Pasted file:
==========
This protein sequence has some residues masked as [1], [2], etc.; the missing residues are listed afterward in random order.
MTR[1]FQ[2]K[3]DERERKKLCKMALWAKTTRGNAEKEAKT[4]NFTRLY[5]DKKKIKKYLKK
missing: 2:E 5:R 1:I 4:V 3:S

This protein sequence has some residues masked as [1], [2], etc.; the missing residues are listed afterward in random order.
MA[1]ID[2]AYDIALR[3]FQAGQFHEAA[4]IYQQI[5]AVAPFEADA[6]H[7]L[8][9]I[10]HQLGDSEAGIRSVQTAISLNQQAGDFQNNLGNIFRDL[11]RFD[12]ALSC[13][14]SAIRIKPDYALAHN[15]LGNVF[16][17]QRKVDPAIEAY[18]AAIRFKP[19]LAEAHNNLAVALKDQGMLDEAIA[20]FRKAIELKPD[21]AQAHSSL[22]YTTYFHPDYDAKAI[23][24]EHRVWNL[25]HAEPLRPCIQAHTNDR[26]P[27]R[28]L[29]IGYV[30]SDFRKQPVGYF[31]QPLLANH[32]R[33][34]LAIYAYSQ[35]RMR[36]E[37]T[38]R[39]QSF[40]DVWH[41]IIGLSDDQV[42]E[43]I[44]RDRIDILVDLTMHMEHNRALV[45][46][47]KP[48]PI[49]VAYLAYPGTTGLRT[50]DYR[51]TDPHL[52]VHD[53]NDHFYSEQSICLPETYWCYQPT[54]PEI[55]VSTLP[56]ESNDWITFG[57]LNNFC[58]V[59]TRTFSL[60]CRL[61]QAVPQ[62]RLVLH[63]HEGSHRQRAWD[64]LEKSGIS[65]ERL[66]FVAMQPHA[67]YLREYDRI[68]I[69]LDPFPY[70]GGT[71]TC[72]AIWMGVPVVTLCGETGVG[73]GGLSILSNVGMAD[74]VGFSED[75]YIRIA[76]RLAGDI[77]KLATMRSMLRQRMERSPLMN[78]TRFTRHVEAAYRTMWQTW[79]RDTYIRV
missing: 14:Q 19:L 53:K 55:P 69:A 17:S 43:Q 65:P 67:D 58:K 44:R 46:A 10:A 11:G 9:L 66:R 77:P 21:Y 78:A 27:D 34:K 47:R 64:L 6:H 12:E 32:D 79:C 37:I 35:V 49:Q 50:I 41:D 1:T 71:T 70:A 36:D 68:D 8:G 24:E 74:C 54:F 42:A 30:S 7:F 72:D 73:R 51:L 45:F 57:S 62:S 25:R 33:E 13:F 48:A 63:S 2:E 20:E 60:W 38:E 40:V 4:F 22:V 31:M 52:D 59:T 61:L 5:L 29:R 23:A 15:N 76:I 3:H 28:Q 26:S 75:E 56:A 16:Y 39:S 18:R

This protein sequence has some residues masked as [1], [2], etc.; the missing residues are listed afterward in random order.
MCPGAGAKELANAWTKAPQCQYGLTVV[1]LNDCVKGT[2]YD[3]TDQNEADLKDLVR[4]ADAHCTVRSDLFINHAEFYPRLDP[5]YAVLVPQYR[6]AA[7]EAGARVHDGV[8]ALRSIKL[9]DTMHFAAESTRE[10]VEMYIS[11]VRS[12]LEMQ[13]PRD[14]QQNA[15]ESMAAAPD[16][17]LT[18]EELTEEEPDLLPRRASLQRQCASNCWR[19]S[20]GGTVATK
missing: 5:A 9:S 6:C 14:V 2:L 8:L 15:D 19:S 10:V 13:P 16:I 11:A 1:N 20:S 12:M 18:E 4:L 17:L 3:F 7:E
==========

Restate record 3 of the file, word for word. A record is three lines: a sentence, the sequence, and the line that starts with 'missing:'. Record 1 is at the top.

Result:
This protein sequence has some residues masked as [1], [2], etc.; the missing residues are listed afterward in random order.
MCPGAGAKELANAWTKAPQCQYGLTVV[1]LNDCVKGT[2]YD[3]TDQNEADLKDLVR[4]ADAHCTVRSDLFINHAEFYPRLDP[5]YAVLVPQYR[6]AA[7]EAGARVHDGV[8]ALRSIKL[9]DTMHFAAESTRE[10]VEMYIS[11]VRS[12]LEMQ[13]PRD[14]QQNA[15]ESMAAAPD[16][17]LT[18]EELTEEEPDLLPRRASLQRQCASNCWR[19]S[20]GGTVATK
missing: 5:A 9:S 6:C 14:V 2:L 8:L 15:D 19:S 10:V 13:P 16:I 11:A 1:N 20:S 12:M 18:E 4:L 17:L 3:F 7:E